02 June 2021

FERC Climate Change Concerns to Delay Five Pending Natural Gas Pipeline Projects

On May 27, 2021, the Federal Energy Regulatory Commission (FERC) indicated that it would increase the timeline for making a decision on five pending applications for Natural Gas Act (NGA) Section 7 certificates of public convenience and necessity when it issued notices of intent to prepare an environmental impact statement (EIS) to each of the project sponsors. Each of the applications concern pipeline expansion projects that were the subject of environmental assessments (EAs) performed by FERC staff. The notices state that the new EISs will tier off of the existing EAs and will be limited in scope to assisting FERC in its consideration of the subject projects’ contribution to climate change in the FERC decision-making process.

The initiation of a follow-on EIS for each of the projects will add significant time to their FERC approval process. The impacted projects’ EAs were published either in first quarter 2021 or during the second half of 2020. Whereas FERC typically would commit to issuing an order within 90-days of completing an EA, the pipeline operators subject to the new notices should not expect decisions on their pending applications before December 2021. However, each notice provides a project-specific timeline.

The EAs had previously determined that the proposed projects would not constitute major federal actions significantly affecting the quality of the human environment. The EAs either determined that there was no significant impact from the project to the environment or recommended that a FERC order on the application contain a finding no significant impact and include mitigation measures identified during the EA process. Under the National Environmental Policy Act (NEPA) and its governing regulations, an EIS is required only when a federal agency needs to determine whether its actions, such as the granting of a pipeline certificate under the NGA, will have a significant impact on the environment. Hence, the decisions to prepare the EISs did not arise from recommendations within the EA documents. One of the five projects came before FERC under the applicant’s blanket certificate as a “prior notice” project, indicating that projects may be subject to the EIS regardless of size.

Each of the projects that received notices of intent to prepare an EIS was for incremental expansions. In the past, FERC typically would prepare an EA for pipeline certificate applicants seeking to incrementally expand the capacity on their systems, either through the addition of compression or pipeline looping. It would prepare EISs for projects that proposed to lay significant miles of new pipelines and add significant new pipeline capacity.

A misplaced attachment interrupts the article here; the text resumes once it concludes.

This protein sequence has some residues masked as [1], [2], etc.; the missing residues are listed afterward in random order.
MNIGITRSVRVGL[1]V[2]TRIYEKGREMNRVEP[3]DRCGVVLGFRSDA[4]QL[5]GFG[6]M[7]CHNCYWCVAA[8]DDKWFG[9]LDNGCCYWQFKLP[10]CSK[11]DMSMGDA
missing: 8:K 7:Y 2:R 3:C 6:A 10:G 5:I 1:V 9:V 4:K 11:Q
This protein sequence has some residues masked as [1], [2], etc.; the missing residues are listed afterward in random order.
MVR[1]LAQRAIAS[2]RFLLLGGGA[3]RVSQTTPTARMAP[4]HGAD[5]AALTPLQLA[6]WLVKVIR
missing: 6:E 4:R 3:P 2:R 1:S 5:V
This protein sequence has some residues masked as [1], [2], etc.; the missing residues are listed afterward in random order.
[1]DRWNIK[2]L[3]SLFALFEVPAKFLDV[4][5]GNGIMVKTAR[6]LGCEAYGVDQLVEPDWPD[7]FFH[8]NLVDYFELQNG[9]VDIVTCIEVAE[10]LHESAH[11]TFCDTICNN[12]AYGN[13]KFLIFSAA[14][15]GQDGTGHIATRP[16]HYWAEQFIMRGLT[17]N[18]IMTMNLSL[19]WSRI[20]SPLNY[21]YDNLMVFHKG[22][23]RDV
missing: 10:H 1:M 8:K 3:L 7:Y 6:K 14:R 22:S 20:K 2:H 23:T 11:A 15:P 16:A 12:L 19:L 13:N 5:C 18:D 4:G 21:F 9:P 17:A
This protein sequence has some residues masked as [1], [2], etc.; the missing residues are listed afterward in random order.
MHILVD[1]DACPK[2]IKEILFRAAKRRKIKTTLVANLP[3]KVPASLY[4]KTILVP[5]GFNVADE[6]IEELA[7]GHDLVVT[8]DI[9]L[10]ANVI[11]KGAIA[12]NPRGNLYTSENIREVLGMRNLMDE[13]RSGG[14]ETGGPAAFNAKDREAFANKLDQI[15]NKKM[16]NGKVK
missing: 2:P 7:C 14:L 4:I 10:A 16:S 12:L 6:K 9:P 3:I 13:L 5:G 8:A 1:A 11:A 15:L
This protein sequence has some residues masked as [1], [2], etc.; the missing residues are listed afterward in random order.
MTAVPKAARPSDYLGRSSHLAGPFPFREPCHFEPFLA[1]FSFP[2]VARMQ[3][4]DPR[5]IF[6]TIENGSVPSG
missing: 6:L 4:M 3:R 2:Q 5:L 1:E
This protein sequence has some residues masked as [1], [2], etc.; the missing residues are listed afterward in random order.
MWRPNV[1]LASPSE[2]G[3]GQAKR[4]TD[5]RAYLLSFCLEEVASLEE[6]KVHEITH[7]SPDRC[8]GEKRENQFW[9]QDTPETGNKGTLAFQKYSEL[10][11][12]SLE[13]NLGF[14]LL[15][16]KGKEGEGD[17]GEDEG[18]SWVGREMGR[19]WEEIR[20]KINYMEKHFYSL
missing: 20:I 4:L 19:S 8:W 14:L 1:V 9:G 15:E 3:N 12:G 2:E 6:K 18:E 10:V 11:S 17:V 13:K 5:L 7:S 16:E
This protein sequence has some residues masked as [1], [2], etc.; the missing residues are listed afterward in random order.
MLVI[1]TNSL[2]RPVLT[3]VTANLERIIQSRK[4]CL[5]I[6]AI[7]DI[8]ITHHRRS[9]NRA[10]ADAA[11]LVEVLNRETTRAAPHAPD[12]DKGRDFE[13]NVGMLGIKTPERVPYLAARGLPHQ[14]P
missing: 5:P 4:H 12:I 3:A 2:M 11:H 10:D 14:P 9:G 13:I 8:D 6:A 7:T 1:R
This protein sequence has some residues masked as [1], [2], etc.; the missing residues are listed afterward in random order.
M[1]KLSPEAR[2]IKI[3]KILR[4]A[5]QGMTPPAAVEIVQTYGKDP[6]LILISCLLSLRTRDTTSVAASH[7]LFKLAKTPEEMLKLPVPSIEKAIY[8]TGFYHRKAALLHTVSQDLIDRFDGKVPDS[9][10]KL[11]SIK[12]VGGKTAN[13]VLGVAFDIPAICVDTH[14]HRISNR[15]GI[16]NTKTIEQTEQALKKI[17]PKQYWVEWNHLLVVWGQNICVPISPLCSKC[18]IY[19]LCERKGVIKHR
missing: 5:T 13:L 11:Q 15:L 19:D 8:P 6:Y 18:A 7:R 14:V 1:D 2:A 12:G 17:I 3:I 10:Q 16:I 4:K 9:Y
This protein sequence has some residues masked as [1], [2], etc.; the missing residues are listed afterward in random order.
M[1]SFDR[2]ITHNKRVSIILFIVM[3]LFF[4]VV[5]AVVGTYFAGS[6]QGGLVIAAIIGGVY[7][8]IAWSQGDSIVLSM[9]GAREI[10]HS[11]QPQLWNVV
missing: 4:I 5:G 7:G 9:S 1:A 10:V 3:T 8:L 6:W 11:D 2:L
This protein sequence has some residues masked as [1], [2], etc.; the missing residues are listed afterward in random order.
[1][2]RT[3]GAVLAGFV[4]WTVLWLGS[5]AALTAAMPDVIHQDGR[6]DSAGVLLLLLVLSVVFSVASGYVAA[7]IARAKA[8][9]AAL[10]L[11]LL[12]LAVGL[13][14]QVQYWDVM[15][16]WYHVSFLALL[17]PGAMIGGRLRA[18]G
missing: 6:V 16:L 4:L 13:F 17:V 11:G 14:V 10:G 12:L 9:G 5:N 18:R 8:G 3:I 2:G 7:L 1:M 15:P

At FERC’s May 18, 2021, open meeting, Chairman Richard Glick and Commissioner Allison Clements issued partial dissents for two pipeline incremental expansion projects on grounds that FERC should have prepared an EIS to assess the risks related to climate change. Their dissents stated that NEPA required an EIS for any environmental impact that was “arguably significant” and that FERC’s EAs did not satisfy FERC’s NEPA obligations with respect to climate change. The projects at issue were fairly minor from a FERC expansion project perspective. One added incremental capacity of 45,693 Dth/d, while the other added 15,000 Dth/d. Their certificate orders have included CO2e emissions estimates related to the project and determined that construction had the potential to increase CO2e emissions in 2021 based on 2019 levels by 0.00013% and 0.00001%, respectively, while operation had the potential to increase emissions by 0.016% and 0.0052%, respectively. The orders also concluded, based on the analysis in the EA, that construction and operation of the projects would not constitute a major federal action significantly affecting the quality of the human environment.

Last week, FERC received comments from hundreds of industry participants and stakeholders that addressed whether and, if so, how it should be assessing the “significance” of a project’s contribution to climate change. The recent notices of intent to prepare an EIS to address the emissions question suggests that FERC is willing to go much deeper than it has in the past. Regardless of the EIS outcome, this action indicates that FERC is prepared to increase the time required to obtain approvals for proposed pipeline projects.

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